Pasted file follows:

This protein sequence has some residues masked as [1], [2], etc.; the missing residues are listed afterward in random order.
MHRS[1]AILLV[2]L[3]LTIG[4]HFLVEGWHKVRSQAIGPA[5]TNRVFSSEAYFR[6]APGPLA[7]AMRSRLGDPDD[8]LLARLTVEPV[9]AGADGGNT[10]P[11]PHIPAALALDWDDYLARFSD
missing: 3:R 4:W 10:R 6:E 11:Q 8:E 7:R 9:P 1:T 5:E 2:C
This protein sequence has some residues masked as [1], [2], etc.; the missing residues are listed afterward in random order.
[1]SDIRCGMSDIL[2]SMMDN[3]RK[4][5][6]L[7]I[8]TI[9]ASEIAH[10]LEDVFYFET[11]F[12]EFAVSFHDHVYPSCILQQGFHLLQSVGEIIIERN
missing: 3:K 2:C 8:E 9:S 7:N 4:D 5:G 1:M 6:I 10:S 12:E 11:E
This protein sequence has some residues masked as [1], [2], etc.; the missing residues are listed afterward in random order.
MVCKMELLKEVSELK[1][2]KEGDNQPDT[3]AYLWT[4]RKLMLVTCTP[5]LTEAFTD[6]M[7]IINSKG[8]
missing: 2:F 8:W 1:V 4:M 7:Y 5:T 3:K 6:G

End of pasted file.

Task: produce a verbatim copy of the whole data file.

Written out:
This protein sequence has some residues masked as [1], [2], etc.; the missing residues are listed afterward in random order.
MHRS[1]AILLV[2]L[3]LTIG[4]HFLVEGWHKVRSQAIGPA[5]TNRVFSSEAYFR[6]APGPLA[7]AMRSRLGDPDD[8]LLARLTVEPV[9]AGADGGNT[10]P[11]PHIPAALALDWDDYLARFSD
missing: 3:R 4:W 10:R 6:E 11:Q 8:E 7:R 9:P 1:T 5:E 2:C
This protein sequence has some residues masked as [1], [2], etc.; the missing residues are listed afterward in random order.
[1]SDIRCGMSDIL[2]SMMDN[3]RK[4][5][6]L[7]I[8]TI[9]ASEIAH[10]LEDVFYFET[11]F[12]EFAVSFHDHVYPSCILQQGFHLLQSVGEIIIERN
missing: 3:K 2:C 8:E 9:S 7:N 4:D 5:G 1:M 6:I 10:S 12:E 11:E
This protein sequence has some residues masked as [1], [2], etc.; the missing residues are listed afterward in random order.
MVCKMELLKEVSELK[1][2]KEGDNQPDT[3]AYLWT[4]RKLMLVTCTP[5]LTEAFTD[6]M[7]IINSKG[8]
missing: 2:F 8:W 1:V 4:M 7:Y 5:T 3:K 6:G